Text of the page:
Officials at Duke expect 2006 to be among the most selective years on record for undergraduate admissions, despite the extensive media coverage of the men's lacrosse program. According to Christoph Guttentag, dean of undergraduate admissions, Duke admitted only 21 percent of applicants, its lowest percentage ever. The number of applications this year was almost 19,400, exceeding last year's total--itself a record--by 1,300. The entering class also will be Duke's most ethnically diverse, with the proportion of students of color increasing to 40 percent from last year's record of 37 percent.
In a memo to provost Peter Lange, Guttentag said that as measured by strength of curriculum, grades, test scores, recommendations and interviews, extracurricular activities, and essays the new class will equal last year's as Duke's strongest ever in terms of overall quality.
Noting that the recent controversy involving the men's lacrosse team "unfolded just as applicants were deciding where to attend college next year," Guttentag said he expected that the percentage of students accepting an offer of admission would drop, and it did: from 43 percent last year to 40 to 41 percent. But, he added, that level falls within the usual range of between 40 percent and 44 percent for Duke's admissions "yield."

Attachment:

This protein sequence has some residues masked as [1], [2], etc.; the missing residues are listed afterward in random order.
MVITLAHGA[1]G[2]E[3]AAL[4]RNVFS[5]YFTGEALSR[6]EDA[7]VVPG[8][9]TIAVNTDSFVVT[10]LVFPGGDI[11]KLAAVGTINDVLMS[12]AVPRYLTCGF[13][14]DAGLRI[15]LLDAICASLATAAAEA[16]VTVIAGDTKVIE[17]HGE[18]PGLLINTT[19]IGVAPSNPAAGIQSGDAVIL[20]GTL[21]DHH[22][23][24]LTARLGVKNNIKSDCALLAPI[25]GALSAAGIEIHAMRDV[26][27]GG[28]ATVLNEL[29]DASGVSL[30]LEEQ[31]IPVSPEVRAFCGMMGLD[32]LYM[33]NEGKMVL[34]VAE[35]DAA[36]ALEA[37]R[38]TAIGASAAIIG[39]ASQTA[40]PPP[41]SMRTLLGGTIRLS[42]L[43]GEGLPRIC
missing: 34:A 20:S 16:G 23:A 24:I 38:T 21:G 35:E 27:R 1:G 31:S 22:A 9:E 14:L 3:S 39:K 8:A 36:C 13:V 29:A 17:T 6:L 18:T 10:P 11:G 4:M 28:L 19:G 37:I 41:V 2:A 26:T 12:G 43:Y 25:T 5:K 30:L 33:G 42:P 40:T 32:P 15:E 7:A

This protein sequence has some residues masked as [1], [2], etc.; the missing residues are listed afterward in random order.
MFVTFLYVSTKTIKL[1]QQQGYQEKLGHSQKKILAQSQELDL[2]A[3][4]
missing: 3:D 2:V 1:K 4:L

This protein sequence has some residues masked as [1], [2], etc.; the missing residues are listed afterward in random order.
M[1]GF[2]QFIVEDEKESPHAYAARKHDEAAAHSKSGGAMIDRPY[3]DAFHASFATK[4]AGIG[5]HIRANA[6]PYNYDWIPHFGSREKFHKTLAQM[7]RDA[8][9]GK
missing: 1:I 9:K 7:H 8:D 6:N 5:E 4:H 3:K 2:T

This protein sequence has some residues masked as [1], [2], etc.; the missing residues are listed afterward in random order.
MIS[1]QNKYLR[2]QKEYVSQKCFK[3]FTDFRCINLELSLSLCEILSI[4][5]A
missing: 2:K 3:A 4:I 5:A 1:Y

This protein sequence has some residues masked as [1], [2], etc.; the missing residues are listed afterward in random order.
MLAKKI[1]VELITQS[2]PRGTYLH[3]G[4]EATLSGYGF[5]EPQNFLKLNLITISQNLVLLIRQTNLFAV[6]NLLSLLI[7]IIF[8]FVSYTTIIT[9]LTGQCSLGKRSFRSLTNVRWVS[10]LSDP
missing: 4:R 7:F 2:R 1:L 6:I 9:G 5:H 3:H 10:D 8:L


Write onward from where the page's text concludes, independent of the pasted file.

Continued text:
"Under the circumstances, it is a confirmation of Duke's enduring reputation that our yield this year remains within that range," Guttentag wrote. According to the latest statistics, the university is seeing a roughly 5 percent decrease in the percentage of both white and African-American students accepting offers of admission, but no decrease among Latino and Asian students. Among the top 300 applicants, the percentage enrolling at Duke is about the same as last year's. Enrollment increases among international students are expected.
As a result of the slight decrease in yield, Guttentag says he anticipates enrolling about 125 more students than expected from the waiting list to fill the 1,665 places in the class that will enter this fall.
Saying he has not received much feedback from admitted students about the lacrosse situation, Guttentag speculates that the intense news coverage "probably caused some students to have second thoughts about coming here." He says the admissions office will participate in research over the summer to learn more about the factors affecting student decisions.
Little Admissions Impact from Lacrosse
August 1, 2006